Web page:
Accuse me of that & I’ll plead guilty.

  6. Crip Dyke, Right Reverend Feminist FuckToy of Death & Her Handmaiden says

    Should have been “Assigned Linguistic Label” and not “accepted”. Don’t know how I managed to type that, but carry on.

  7. secondtofirstworld says

    The reason, or one of them, why the Central European University is under attack is because they have gender studies. So if we talk fresh new nonsense, this is a step further: gender studies exist, according to the government, to disseminate false ideas aimed at dismantling traditional ideas, which are rooted in the nation’s character and its Judeo-Christian heritage. Since said gender studies were founded by the university in question, that in turn was founded by George Soros, it’s one of his schemes. The speaker of the house went further in claiming that gender studies represent hate of men, opposition to family and heterosexuality. Just to be on the safe side, they have established courses for studying family and heterosexuality.

    I guess I don’t have to elaborate where transgender people fit in, they don’t. The government, likely to be reelected next year because otherwise “the NATO-fence will be brought down and Soros brings in terrorists” considers them a concept, which is a step further than to just claim they’re confused. I see the difference between your disturbing example and this one, that in America, this rhetoric has to reach federal level to affect all, whereas over there the power is centralized, and the voters scared to have their comfort zone challenged.

  8. Hj Hornbeck says

    I’m surprised no-one has mentioned cancer clusters. Emphasis mine:

    Cancer clusters can help scientists identify cancer-causing substances in the environment. For example, in the early 1970s, a cluster of cases of angiosarcoma of the liver, a rare cancer, was detected among workers in a chemical plant. Further investigation showed that the workers were all exposed to vinyl chloride and that workers in other plants that used vinyl chloride also had an increased rate of angiosarcoma of the liver. Exposure to vinyl chloride is now known to be a major risk factor for angiosarcoma of the liver.

    However, most suspected cancer clusters turn out, on detailed investigation, not to be true cancer clusters. That is, no cause can be identified, and the clustering of cases turns out to be a random occurrence.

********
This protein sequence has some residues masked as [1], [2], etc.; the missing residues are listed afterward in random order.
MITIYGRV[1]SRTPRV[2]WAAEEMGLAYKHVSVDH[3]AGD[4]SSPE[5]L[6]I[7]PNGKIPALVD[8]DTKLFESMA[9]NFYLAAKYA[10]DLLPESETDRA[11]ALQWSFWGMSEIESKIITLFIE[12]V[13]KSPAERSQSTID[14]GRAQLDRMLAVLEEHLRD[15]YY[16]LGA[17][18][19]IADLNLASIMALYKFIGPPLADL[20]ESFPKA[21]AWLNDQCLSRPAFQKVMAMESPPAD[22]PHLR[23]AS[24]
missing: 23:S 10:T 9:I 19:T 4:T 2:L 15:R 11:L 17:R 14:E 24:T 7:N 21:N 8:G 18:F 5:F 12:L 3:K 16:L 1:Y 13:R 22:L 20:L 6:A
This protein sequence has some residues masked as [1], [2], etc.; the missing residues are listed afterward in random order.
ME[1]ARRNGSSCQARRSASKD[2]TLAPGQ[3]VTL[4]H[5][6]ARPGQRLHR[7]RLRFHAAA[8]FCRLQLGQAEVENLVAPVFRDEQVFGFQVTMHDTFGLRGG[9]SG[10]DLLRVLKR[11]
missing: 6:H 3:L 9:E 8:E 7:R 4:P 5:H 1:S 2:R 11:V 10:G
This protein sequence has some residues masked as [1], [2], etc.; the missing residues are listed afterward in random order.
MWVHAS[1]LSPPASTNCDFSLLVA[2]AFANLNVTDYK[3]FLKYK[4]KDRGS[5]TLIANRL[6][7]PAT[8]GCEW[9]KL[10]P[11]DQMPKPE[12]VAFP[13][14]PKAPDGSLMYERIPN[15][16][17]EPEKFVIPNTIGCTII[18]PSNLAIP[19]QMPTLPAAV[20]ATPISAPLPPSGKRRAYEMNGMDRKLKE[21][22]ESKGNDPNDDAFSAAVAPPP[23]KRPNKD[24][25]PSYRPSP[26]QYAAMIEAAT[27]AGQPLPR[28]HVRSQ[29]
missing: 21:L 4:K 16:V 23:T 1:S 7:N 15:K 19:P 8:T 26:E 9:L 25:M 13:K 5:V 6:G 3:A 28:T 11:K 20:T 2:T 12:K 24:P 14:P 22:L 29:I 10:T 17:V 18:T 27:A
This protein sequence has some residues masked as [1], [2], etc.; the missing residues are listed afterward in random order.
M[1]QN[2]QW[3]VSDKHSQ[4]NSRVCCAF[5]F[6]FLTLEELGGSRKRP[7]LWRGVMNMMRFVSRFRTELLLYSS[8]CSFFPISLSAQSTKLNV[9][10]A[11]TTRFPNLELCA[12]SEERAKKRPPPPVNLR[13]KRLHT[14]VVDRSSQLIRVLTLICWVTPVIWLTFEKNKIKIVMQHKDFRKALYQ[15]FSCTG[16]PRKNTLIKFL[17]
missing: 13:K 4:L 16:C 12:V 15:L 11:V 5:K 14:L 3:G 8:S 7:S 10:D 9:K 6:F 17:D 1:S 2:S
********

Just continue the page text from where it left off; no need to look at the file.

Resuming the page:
Truly random data will be “clumpy” relative to what we expect. It happens all the time with rare but random occurrences, like shark attacks and murders, so I wouldn’t be the least bit shocked if it happened to genderqueer or trans* teens too. Add in a little confirmation bias to filter out the isolated cases which contradict the cluster, and you’ve got something that looks far more noteworthy than it actually is.

  9. says

    The only thing that I could really describe as “sudden onset” was the realization that there are more than two options. It’s like you’re trying on shoes, and all you have is this ugly one-size-fits-all shoe, available in standard “boy” and “girl” colors, then suddenly someone walks up and presents a dazzling array of shoes in every imaginable size and shape and color and style and says, “find the shoes that fit you.

    That moment was a wake-up call.

    Finding the “shoes that fit”?

    Still a work in progress, but “Demiboy” is pretty cushy.

  10. says

    Addendum, because I can’t edit. (Sorry!)

    So now we have people, young people, discovering and exploring this expanded field of “shoes” and finding the ones that fit them.

    I don’t see what there is for people to complain about, really. That people will be more comfortable?

  11. Siobhan says

    @WMDKitty — Survivor

    I don’t see what there is for people to complain about, really. That people will be more comfortable?

    Yes, well, the people who are “more comfortable” are trans, and we can’t have that, so we have to invent some fable about how Sally’s size 8 shoes infringe on my right to wear size 7 shoes.